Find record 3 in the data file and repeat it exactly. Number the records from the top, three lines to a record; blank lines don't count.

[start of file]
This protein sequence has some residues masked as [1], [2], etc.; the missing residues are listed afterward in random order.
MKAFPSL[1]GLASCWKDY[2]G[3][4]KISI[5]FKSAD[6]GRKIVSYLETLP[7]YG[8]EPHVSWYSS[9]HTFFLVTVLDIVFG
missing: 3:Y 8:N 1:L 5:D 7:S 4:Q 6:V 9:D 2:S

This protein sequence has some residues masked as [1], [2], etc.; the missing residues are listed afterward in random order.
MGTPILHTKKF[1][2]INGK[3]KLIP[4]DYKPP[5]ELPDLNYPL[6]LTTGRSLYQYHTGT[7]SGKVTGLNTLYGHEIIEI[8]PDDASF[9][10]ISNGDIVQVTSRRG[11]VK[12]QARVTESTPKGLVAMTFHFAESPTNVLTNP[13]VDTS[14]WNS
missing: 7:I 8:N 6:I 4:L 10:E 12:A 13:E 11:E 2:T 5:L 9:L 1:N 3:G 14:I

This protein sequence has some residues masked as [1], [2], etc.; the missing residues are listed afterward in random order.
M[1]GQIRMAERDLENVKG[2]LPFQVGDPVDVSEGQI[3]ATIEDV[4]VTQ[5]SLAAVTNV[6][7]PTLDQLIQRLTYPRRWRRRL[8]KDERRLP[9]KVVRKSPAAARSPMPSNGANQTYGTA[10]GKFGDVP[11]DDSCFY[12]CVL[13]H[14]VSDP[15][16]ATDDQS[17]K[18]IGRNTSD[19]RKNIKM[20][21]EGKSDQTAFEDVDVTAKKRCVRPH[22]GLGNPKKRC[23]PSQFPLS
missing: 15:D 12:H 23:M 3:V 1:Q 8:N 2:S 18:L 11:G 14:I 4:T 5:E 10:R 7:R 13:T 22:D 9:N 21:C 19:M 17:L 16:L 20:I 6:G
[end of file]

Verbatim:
This protein sequence has some residues masked as [1], [2], etc.; the missing residues are listed afterward in random order.
M[1]GQIRMAERDLENVKG[2]LPFQVGDPVDVSEGQI[3]ATIEDV[4]VTQ[5]SLAAVTNV[6][7]PTLDQLIQRLTYPRRWRRRL[8]KDERRLP[9]KVVRKSPAAARSPMPSNGANQTYGTA[10]GKFGDVP[11]DDSCFY[12]CVL[13]H[14]VSDP[15][16]ATDDQS[17]K[18]IGRNTSD[19]RKNIKM[20][21]EGKSDQTAFEDVDVTAKKRCVRPH[22]GLGNPKKRC[23]PSQFPLS
missing: 15:D 12:H 23:M 3:V 1:Q 8:N 2:S 18:L 11:G 14:I 4:T 5:E 10:R 7:R 13:T 22:D 9:N 21:C 19:M 17:L 16:L 20:I 6:G